A CATALOGUE ORDERED BY DATE
The first complete New Testament in this language came from the press of the American Bible Society with a publication date of 1860, but it seems not to have really been published until 1862. Prior to that the individual books of the N.T. were published separately and at times bound as composite N.T.s or simply as composite Gospels.
This is the first printing of ANY of the Epistles of Paul in Cherokee, here in Sequoyah's syllabary (generally called the “Cherokee alphabet”) and printed at the famous Park Hill mission press.
Pilling, Proof-sheets, 1214; Newberry Library, Ayer Indians, Cherokee-15; not in Darlow & Moule. Also see North & Nida, Book of a Thousand Tongues (1972), 215 for the publication of the various books of the Bible. Folded, never cut, never bound. Light dampstaining and foxing. A good, decent copy and excellent for teaching purposes about this mission press. (35890)
The Rev. Wright (1788–1853) spent over 30 years among the Choctaw people in Mississippi and Oklahoma. He founded the Wheelock Mission (named for his friend Eleazer Wheelock, Dartmouth College's first president) in 1832, where he was directly involved in developing the Choctaw written language, along with Byington and Dukes.
Darlow & Moule 3051; Newberry Library, Ayer Indians, Choctaw-9; North & Nida, Book of a Thousand Tongues (1972), 265; Pilling, Muskhogean, 101; Pilling, Proof-sheets, 2744. Not in Field; not in Sabin. Period-style half morocco and marbled paper–covered sides, spine with gilt-stamped title and date. First and last pages slightly smudged, text otherwise clean; a few scattered signatures unopened. A handsome copy of an uncommon and significant New Testament. (29504)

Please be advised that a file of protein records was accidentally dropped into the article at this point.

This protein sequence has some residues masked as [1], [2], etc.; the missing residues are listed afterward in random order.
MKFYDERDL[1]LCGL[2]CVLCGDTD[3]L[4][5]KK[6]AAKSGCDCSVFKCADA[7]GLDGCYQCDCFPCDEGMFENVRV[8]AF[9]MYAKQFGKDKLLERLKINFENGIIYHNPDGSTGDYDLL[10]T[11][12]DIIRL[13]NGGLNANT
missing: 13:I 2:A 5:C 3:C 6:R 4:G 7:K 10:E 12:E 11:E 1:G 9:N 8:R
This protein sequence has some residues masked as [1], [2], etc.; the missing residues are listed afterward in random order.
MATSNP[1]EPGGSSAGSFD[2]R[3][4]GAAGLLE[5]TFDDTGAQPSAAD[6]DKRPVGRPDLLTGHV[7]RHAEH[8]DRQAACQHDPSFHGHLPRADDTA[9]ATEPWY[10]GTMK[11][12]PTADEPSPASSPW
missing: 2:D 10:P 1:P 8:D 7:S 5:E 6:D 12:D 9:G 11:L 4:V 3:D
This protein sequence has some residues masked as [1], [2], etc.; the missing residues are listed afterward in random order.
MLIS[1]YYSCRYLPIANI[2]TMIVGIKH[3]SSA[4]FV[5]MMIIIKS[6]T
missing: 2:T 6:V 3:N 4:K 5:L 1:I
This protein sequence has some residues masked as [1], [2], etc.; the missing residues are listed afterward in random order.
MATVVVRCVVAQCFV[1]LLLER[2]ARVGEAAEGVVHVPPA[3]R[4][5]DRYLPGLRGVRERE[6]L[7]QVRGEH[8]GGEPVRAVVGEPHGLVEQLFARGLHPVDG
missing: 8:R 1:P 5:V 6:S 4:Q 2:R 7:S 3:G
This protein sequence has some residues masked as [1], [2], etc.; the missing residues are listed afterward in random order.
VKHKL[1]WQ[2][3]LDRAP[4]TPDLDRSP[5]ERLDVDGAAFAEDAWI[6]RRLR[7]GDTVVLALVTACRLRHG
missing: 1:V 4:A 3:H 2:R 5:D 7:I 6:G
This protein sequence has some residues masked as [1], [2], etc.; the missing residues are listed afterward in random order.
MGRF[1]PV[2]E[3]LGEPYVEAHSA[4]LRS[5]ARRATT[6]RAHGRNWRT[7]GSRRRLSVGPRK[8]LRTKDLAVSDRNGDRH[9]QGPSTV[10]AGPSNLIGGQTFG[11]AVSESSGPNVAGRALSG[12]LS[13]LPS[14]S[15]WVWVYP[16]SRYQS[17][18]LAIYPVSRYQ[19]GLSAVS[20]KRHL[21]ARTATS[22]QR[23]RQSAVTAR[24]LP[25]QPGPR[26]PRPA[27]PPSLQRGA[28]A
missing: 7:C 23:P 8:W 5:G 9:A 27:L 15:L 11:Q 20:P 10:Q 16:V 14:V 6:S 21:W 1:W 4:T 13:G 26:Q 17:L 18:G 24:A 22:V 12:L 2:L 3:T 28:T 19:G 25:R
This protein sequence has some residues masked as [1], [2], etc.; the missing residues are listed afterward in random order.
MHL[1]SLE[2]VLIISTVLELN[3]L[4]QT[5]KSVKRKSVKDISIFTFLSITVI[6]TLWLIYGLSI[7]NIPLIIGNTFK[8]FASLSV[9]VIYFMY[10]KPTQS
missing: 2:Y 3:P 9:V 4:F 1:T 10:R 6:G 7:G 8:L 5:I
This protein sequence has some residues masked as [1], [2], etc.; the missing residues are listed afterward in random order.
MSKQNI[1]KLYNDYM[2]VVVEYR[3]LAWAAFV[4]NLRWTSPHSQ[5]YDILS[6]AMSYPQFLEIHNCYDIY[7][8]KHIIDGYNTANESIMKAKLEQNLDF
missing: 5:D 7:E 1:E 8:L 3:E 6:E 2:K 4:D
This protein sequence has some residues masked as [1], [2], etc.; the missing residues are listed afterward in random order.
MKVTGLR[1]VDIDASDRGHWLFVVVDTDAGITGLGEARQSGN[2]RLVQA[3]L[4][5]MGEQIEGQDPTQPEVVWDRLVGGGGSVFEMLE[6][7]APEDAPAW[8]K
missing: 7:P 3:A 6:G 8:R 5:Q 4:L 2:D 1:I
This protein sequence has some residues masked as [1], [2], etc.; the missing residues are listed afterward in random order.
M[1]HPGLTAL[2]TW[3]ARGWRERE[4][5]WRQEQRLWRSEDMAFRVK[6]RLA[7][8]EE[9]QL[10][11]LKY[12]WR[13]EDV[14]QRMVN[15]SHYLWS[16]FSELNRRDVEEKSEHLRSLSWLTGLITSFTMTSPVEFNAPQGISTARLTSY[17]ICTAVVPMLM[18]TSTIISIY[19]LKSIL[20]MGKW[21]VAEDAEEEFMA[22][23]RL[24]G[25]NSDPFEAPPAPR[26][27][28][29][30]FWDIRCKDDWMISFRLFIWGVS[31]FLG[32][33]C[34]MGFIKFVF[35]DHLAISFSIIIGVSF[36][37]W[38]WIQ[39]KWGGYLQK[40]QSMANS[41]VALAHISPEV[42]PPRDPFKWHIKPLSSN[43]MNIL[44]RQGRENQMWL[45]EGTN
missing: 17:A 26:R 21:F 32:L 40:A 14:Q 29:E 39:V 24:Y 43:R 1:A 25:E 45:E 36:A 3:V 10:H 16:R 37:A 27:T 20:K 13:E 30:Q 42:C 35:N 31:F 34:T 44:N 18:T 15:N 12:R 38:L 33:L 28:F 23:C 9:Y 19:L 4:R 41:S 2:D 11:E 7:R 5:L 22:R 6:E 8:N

As a young man living with his parents in New England, Worcester had met and become friends with Buck Oowatie, a Cherokee whose name among Anglos was Elias Boudinot. Worcester studied for the ministry and after he had been ordained, he requested a post among the Cherokee. Once there he set to introducing printing, newspapers, and expanded literacy using Sequoyah's syllabary. Foreman was born in Georgia of a Cherokee mother and a white father. He was educated at Union Seminary, Princeton Seminary, and Marysville College (Tenn.), and was ordained in 1835. He made the trek from his homeland to the West with the Cherokee, and spent his life at and near the Park Hill mission.
Darlow & Moule 2441; Hargrett,Oklahoma, 159; Gilcrease 49; Foreman 7; Pilling, Iroquoian, 171; North & Nida, Book of a Thousand Tongues (1972), 215; Pilling, Proof-sheets, 4207. Removed from a bound volume, last two pages supplied (along with duplicates of integral pp. 145–50) from a taller, never bound copy. Supplied leaves with light waterstaining and loose and pp. 146–50 of main textblock also loose; early and late leaves of textblock stained, browned, soiled. Far from a perfect example but complete, useful, and, made up as it is, additionally illustrative of some aspects of handpress printing. (35507)
As plain as the binding may be, it has a binder's ticket: “Watkins Binder.”
Banks, p. 94; Pilling, Algonquian, p. 421; Darlow & Moule 6786; Newberry Library, Ayer Collection, Micmac 11; Pilling, Proof-Sheets, 3181g; Evans, Masinahikan, 519; Sabin 67763; Lande S195. Original sprinkled sheep, loss of leather at spine and one area of abrasion on rear board. Otherwise, very clean. (36317)
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